Here come the open source rookies!

A look at the most active new open source projects from 2010

In the rapidly changing world of open source, it's interesting to look at popular new projects on the leading edge. Black Duck (my company) just announced its list of open source "Rookies of the Year" for the third year running.  Annually, we try to separate the future Hall of Famers from the future Go Down in Flamers. The press release does a nice job outlining the study and the winners.

This year the process was easier than in the past because of the new luxury of a wealth of data from our acquisition of Ohloh.net. That helped us zero in quickly on what's hot and what's not. There's always a little subjectivity involved, but the top secret formula behind the process takes into account things like commit activity, team size, and links to, and age, the idea being that activity and support in a project's first year are good indicators of future performance.

This year Diaspora was the hands-down winner along every dimension. The software is a framework for decentralized social networking. The popularity seems to be tapping into everyone's concerns about the "big brother" aspects of Facebook. In a decentralized social media world, individuals house and control their own data. What a perfect application of open source. The project started in the middle of the year and should be ready for alpha testing shortly.

There are some interesting aspects about the composition of the list. First, there's definitely a cloud flavor to the list with most of the projects having some cloud relevance, from OpenStack, overtly a cloud computing platform, to SparkleShare, a collaboration application certainly applicable to the cloud. Given all the activity in the space and the inherent synergy between cloud and open source, this is not a big surprise.

Along another dimension, three of the projects are hosted on Github (Dispora, CloudIDE and RapidFTR) and two on Gitorious (SparkleShare and OwnCloud). Clearly the newer forges are coming on strong and this also speaks to the increasing popularity of distributed source control management systems like Git and Mercurial. This trend is born out in the top fifty list from which the ten were chosen. It's also worth noting that one of the projects is on Microsoft's Codeplex.com, reinforcing the growth in popularity of open source in the .NET world.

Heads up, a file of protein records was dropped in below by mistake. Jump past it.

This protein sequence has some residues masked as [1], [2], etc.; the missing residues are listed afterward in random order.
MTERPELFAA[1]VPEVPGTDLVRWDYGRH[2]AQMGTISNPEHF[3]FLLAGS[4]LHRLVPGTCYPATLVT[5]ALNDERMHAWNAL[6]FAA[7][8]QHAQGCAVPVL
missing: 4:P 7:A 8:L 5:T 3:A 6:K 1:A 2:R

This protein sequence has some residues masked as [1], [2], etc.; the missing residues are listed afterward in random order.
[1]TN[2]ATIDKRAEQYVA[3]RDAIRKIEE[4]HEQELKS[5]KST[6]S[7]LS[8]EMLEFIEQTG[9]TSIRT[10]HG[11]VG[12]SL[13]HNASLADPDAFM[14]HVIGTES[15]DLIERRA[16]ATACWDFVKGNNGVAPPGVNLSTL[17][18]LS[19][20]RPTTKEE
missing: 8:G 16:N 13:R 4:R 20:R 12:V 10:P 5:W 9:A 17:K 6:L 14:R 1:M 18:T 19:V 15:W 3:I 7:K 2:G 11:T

With respect to licenses, three (Diaspora, RapidFTR and ownCloud) are under the Affero General Public License.  Historically, IT organizations and SaaS companies have been less exposed to IP risks because the concerning obligations of so called "copyleft" licenses are triggered upon software distribution. The authors of the AGPL sought to close this loophole by triggering obligations on usage on a network server. Keep an eye on the Affero License. With the rise of the cloud, more and more open source developers may be looking to control downstream use through its means.

I wish I had the crystal ball to know how the Rookies will fair through their "careers." (We're actually planning to start tracking our Rookies going forward.) What I will predict is that the observations around cloud, git and the AGPL are, in fact, trends that we will continue to see in open source going forward.

Do you see any other trends in this list? Are there any projects you think belong on the list?

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Copyright © 2011 IDG Communications, Inc.

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